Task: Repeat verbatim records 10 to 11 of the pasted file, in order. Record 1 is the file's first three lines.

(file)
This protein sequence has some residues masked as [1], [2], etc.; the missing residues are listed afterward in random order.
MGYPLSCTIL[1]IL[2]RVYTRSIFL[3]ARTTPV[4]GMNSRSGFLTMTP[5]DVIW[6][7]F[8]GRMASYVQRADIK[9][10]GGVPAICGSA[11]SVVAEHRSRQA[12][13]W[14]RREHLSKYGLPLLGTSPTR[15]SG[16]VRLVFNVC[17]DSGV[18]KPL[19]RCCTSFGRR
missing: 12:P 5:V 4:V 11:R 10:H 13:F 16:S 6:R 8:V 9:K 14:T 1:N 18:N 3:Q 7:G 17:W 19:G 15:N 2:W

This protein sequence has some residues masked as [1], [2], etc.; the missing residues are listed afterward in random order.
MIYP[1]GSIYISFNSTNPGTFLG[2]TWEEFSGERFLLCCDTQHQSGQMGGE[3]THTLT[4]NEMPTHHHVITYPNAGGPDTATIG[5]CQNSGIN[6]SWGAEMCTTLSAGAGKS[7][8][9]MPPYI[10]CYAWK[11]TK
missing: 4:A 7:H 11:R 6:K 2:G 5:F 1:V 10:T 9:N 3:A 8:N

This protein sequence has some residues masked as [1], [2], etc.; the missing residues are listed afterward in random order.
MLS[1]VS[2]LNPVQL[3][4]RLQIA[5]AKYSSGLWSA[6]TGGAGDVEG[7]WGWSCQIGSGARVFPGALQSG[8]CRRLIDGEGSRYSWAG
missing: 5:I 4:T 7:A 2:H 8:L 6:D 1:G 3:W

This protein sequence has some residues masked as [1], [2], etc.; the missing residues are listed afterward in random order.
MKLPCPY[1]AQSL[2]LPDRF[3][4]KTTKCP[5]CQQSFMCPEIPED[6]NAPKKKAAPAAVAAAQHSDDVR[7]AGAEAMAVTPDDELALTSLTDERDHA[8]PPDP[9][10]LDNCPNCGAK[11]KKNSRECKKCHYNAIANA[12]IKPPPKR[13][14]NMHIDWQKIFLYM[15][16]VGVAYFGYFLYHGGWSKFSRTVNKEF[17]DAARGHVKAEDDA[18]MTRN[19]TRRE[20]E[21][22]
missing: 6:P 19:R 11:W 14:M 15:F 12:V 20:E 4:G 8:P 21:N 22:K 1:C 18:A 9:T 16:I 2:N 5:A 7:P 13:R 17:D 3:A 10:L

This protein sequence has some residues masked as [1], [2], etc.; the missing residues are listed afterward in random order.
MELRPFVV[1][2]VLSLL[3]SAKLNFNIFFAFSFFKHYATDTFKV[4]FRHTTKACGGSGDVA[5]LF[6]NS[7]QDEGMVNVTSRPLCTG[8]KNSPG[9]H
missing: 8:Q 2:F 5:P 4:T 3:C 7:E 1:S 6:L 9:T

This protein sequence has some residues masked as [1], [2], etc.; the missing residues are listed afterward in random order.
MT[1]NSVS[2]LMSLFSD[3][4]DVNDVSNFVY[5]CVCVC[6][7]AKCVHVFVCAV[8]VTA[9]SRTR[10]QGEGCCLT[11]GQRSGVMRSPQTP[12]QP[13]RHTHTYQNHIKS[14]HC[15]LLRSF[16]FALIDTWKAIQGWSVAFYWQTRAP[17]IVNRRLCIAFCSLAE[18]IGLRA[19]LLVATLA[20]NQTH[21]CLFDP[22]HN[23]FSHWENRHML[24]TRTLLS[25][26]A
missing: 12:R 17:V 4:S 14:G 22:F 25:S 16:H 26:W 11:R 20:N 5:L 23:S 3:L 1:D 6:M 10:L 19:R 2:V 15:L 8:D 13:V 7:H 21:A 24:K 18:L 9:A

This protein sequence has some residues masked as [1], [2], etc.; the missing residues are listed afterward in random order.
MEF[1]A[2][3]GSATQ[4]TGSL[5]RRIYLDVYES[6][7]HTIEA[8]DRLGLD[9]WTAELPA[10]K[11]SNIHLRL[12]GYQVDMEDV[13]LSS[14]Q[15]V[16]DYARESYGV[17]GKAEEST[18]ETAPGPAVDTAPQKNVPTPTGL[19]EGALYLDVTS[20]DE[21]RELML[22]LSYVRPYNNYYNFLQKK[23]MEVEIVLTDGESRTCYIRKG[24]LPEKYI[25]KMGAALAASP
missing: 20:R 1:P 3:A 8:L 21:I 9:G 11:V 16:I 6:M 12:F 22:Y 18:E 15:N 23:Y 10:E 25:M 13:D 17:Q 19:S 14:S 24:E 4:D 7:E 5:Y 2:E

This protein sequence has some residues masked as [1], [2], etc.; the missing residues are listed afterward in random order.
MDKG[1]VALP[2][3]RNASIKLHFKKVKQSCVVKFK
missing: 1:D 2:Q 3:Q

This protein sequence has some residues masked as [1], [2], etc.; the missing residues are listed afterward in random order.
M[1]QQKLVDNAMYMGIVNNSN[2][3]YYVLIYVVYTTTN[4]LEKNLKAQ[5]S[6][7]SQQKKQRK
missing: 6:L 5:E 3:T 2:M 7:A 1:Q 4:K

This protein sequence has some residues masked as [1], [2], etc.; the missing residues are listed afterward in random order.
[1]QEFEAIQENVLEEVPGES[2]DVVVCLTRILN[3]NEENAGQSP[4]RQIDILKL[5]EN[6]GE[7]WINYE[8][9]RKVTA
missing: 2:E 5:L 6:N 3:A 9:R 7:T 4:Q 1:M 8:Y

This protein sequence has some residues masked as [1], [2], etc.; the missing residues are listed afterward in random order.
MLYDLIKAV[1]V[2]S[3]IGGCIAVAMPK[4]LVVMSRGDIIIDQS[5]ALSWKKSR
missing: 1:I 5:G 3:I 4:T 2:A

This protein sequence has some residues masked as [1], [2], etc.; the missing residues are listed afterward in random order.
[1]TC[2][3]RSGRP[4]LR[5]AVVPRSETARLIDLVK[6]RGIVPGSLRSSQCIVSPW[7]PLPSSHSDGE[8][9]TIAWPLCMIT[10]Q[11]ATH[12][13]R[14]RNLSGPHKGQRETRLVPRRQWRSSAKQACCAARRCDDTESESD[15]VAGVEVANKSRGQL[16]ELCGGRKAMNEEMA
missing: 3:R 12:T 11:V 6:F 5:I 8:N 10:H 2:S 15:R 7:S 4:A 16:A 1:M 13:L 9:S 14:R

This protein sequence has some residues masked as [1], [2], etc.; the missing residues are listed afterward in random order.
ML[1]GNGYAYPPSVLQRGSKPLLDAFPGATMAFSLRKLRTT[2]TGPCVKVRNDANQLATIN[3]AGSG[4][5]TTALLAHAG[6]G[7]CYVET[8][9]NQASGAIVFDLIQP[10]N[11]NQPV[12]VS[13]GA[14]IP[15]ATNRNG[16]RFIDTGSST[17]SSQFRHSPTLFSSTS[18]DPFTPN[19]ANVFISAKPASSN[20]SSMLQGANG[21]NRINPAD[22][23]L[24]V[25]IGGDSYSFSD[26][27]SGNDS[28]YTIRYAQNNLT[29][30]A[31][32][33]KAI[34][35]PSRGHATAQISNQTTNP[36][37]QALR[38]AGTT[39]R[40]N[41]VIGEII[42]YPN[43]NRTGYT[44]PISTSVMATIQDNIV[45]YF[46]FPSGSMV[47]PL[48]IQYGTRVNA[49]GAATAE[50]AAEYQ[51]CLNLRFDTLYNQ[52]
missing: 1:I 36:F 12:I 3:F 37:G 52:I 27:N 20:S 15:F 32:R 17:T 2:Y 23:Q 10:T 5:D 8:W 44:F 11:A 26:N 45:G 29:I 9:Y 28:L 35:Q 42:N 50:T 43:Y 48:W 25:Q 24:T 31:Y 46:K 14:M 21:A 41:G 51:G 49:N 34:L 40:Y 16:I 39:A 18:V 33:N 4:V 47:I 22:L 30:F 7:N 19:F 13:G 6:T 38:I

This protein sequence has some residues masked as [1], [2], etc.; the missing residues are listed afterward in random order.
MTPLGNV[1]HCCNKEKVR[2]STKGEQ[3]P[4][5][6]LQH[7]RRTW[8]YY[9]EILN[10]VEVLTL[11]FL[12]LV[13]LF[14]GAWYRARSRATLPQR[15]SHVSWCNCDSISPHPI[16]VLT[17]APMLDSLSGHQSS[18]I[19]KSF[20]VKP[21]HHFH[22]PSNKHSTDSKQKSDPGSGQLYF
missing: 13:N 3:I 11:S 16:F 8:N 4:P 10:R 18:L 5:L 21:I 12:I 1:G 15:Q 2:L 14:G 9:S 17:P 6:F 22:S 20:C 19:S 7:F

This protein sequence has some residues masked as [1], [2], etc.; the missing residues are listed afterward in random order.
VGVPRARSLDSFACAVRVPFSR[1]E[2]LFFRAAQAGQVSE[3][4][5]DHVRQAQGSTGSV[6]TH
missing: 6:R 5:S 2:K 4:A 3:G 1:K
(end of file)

This protein sequence has some residues masked as [1], [2], etc.; the missing residues are listed afterward in random order.
[1]QEFEAIQENVLEEVPGES[2]DVVVCLTRILN[3]NEENAGQSP[4]RQIDILKL[5]EN[6]GE[7]WINYE[8][9]RKVTA
missing: 2:E 5:L 6:N 3:A 9:R 7:T 4:Q 1:M 8:Y

This protein sequence has some residues masked as [1], [2], etc.; the missing residues are listed afterward in random order.
MLYDLIKAV[1]V[2]S[3]IGGCIAVAMPK[4]LVVMSRGDIIIDQS[5]ALSWKKSR
missing: 1:I 5:G 3:I 4:T 2:A